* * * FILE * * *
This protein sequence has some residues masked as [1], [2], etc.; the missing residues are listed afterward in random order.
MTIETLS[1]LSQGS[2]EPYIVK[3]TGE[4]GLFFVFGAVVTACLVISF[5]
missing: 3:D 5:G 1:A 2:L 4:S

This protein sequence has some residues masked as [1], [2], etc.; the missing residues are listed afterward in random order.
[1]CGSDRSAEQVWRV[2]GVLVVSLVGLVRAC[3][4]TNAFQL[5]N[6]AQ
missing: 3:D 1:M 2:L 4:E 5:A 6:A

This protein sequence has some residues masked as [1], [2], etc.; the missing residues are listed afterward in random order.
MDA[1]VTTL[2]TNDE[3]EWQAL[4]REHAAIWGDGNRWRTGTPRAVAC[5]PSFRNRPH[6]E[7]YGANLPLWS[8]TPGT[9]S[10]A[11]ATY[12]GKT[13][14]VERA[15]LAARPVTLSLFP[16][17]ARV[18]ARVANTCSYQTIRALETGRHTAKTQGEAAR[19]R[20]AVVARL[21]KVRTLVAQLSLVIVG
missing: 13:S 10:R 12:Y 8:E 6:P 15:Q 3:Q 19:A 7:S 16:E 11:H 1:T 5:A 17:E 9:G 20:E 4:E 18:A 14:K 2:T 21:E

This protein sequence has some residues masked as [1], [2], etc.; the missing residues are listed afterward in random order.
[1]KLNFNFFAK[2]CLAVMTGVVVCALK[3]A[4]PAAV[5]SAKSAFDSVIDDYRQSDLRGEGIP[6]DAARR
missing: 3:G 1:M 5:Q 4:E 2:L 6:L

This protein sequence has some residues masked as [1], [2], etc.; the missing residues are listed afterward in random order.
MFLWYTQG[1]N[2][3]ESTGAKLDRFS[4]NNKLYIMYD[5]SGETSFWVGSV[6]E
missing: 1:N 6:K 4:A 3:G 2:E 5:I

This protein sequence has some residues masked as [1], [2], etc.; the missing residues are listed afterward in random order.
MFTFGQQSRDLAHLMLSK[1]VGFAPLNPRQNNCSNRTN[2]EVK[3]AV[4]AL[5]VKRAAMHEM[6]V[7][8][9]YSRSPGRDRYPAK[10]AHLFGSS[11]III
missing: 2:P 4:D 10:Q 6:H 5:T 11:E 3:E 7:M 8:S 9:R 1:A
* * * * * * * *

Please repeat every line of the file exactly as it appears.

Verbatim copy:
This protein sequence has some residues masked as [1], [2], etc.; the missing residues are listed afterward in random order.
MTIETLS[1]LSQGS[2]EPYIVK[3]TGE[4]GLFFVFGAVVTACLVISF[5]
missing: 3:D 5:G 1:A 2:L 4:S

This protein sequence has some residues masked as [1], [2], etc.; the missing residues are listed afterward in random order.
[1]CGSDRSAEQVWRV[2]GVLVVSLVGLVRAC[3][4]TNAFQL[5]N[6]AQ
missing: 3:D 1:M 2:L 4:E 5:A 6:A

This protein sequence has some residues masked as [1], [2], etc.; the missing residues are listed afterward in random order.
MDA[1]VTTL[2]TNDE[3]EWQAL[4]REHAAIWGDGNRWRTGTPRAVAC[5]PSFRNRPH[6]E[7]YGANLPLWS[8]TPGT[9]S[10]A[11]ATY[12]GKT[13][14]VERA[15]LAARPVTLSLFP[16][17]ARV[18]ARVANTCSYQTIRALETGRHTAKTQGEAAR[19]R[20]AVVARL[21]KVRTLVAQLSLVIVG
missing: 13:S 10:R 12:Y 8:E 6:P 15:Q 3:Q 19:A 7:S 16:E 11:H 1:T 5:A 17:E 9:G 20:E 4:E 18:A 14:K 2:T 21:E

This protein sequence has some residues masked as [1], [2], etc.; the missing residues are listed afterward in random order.
[1]KLNFNFFAK[2]CLAVMTGVVVCALK[3]A[4]PAAV[5]SAKSAFDSVIDDYRQSDLRGEGIP[6]DAARR
missing: 3:G 1:M 5:Q 4:E 2:L 6:L

This protein sequence has some residues masked as [1], [2], etc.; the missing residues are listed afterward in random order.
MFLWYTQG[1]N[2][3]ESTGAKLDRFS[4]NNKLYIMYD[5]SGETSFWVGSV[6]E
missing: 1:N 6:K 4:A 3:G 2:E 5:I

This protein sequence has some residues masked as [1], [2], etc.; the missing residues are listed afterward in random order.
MFTFGQQSRDLAHLMLSK[1]VGFAPLNPRQNNCSNRTN[2]EVK[3]AV[4]AL[5]VKRAAMHEM[6]V[7][8][9]YSRSPGRDRYPAK[10]AHLFGSS[11]III
missing: 2:P 4:D 10:Q 6:H 5:T 11:E 3:E 7:M 8:S 9:R 1:A